If this news is so significant where are all you veteran hpc, come on don’t go silent now ! :(

THE PLUMBER

This is not so significant, Japan has Interest rates of 0.1% and just been through the longest period of recessionary times, I would imagine that debt/leverage is very low so therefore the servicing the same wouldn't be a problem.

Latest:-

POLL-Japan individual investors undeterred by BOJ policy

TOKYO, March 23 (Reuters) - Few Japanese individual investors plan to scale back investment in the stock market just because the Bank of Japan ended its five-year-old ultra-easy monetary policy earlier this month, a Reuters survey showed on Thursday.

Retail investors, who account for about 40 percent of the activity in the Tokyo market, are focused instead on the economic strength behind the BOJ's move and brighter prospects for banks, whose lending rates are likely to rise faster than the rates they pay depositors, the survey showed.

http://today.reuters.com/business/newsarti...storyID=nT72512

Edited by consa

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The shift in Japanese financial policy from extremely accomodative interest rates toward neutral or even tightening comes about because their economy is moving out of many years of internal stagflation. The Japanese have, in effect, caused inflation everywhere but in their own country by loaning their profits to the worlds' banks for next to nothing.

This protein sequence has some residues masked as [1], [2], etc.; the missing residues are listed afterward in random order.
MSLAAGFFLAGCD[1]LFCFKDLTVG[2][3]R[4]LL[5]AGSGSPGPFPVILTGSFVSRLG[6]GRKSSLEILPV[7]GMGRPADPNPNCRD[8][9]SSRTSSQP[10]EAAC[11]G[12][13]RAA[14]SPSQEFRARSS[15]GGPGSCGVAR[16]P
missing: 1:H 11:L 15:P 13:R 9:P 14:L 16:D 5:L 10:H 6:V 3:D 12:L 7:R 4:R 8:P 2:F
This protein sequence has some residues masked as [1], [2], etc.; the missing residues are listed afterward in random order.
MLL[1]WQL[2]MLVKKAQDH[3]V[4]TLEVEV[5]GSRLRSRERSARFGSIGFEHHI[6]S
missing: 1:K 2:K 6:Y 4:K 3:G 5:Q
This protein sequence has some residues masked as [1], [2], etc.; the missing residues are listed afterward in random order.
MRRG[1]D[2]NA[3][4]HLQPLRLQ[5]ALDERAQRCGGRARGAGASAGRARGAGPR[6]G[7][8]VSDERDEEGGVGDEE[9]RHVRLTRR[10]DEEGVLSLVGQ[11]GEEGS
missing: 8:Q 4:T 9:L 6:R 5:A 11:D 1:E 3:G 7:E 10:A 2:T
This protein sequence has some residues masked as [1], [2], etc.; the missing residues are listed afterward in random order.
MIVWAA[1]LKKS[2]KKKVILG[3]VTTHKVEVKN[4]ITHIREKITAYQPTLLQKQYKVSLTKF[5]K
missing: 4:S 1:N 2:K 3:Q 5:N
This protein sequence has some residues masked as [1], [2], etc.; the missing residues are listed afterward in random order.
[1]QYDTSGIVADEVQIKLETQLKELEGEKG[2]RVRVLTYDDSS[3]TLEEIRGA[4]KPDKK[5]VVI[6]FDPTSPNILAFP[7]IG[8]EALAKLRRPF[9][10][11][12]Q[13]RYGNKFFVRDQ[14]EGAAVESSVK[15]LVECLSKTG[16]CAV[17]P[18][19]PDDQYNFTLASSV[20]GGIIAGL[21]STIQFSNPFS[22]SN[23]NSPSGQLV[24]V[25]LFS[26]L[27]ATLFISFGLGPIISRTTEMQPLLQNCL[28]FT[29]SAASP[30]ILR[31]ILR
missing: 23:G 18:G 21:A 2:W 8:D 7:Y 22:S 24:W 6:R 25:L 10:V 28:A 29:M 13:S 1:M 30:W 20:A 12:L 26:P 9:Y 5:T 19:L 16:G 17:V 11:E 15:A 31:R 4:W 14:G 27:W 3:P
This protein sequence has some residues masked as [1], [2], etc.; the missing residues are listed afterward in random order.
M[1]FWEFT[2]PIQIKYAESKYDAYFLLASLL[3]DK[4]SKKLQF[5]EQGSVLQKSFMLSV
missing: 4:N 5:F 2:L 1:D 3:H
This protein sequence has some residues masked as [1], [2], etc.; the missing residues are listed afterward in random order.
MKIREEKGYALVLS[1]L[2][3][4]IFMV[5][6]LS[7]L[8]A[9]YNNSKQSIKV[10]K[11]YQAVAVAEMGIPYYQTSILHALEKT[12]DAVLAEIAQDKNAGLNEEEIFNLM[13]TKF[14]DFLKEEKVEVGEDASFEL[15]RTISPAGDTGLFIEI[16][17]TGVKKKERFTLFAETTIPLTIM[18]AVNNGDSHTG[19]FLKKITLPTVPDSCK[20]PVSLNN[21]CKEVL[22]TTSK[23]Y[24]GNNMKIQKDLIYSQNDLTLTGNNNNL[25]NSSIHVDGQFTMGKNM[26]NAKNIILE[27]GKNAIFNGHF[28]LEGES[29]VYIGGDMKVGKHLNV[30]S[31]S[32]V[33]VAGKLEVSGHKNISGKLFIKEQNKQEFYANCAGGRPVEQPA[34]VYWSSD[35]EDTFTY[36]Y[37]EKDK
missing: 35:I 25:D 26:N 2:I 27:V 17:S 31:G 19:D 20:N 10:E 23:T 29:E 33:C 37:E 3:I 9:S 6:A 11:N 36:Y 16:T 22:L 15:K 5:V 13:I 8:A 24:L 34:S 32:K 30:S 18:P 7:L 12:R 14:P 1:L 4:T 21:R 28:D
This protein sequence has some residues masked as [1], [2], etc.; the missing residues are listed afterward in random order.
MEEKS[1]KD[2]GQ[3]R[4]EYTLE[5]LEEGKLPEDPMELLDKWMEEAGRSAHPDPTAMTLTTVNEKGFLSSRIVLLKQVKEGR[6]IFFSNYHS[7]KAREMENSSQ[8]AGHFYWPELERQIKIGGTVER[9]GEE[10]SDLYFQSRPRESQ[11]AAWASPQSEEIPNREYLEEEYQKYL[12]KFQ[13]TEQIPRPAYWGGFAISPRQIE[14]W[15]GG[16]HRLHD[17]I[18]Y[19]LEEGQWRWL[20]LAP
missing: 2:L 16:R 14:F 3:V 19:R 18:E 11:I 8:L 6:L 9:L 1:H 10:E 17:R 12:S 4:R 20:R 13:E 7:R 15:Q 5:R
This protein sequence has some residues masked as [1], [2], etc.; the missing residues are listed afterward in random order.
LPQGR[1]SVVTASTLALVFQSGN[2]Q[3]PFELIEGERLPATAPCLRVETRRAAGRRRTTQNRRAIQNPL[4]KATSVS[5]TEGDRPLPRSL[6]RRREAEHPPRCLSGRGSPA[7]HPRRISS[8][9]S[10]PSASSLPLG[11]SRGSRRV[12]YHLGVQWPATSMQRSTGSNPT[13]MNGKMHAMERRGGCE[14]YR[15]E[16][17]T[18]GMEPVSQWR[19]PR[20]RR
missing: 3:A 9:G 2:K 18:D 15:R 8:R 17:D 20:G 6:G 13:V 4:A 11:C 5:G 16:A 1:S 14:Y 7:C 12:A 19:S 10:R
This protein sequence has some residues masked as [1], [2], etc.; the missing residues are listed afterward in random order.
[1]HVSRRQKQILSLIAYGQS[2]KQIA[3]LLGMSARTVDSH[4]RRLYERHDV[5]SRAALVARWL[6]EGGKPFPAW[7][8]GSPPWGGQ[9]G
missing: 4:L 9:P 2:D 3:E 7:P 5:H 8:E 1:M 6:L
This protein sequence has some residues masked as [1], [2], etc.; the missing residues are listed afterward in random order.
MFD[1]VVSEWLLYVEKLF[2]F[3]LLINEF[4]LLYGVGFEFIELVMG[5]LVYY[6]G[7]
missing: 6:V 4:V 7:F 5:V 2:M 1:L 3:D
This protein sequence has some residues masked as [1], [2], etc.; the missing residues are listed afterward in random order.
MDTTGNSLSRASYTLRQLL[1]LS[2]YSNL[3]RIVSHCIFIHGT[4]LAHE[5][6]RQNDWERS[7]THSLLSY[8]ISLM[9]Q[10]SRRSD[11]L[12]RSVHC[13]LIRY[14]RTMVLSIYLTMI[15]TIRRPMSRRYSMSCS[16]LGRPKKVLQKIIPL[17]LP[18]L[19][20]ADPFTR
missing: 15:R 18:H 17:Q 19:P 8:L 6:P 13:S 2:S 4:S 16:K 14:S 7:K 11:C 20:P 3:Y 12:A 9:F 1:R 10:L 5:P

Japan has the 2nd largest economy in the world. All of that growth has had to go somewhere and it has manifested itself in some 3 Trillion dollars (perhaps a lot more after the snowball effect?) in outstanding loans to the world at low interest rates. I believe that vast sum has been behind the hyper inflation that the world has experienced in the last decade in terms of house prices and the ability to absorb oil prices that are now in excess of $60 bbl without commensurate "inflationary" pressure on wages. In the 1970's a bump in oil price brought a massive recession. Not this time because of the liquidity in the system courtesy of Japan.

Historically high house prices have been sustained because people can afford to pay for them through borrowing at very low interest rates made possible by the world's second largest economy pumping profits back into the market. The hyper inflation (house prices up by around 130%) we have witnessed over the past 7 years or so has caused house prices to rise beyond the ability of people to pay for them BUT FOR cheap credit. The relaxation of lending standards and the abandonment of traditonal formulas for lending (3-4 times established income) has added fuel to the fire.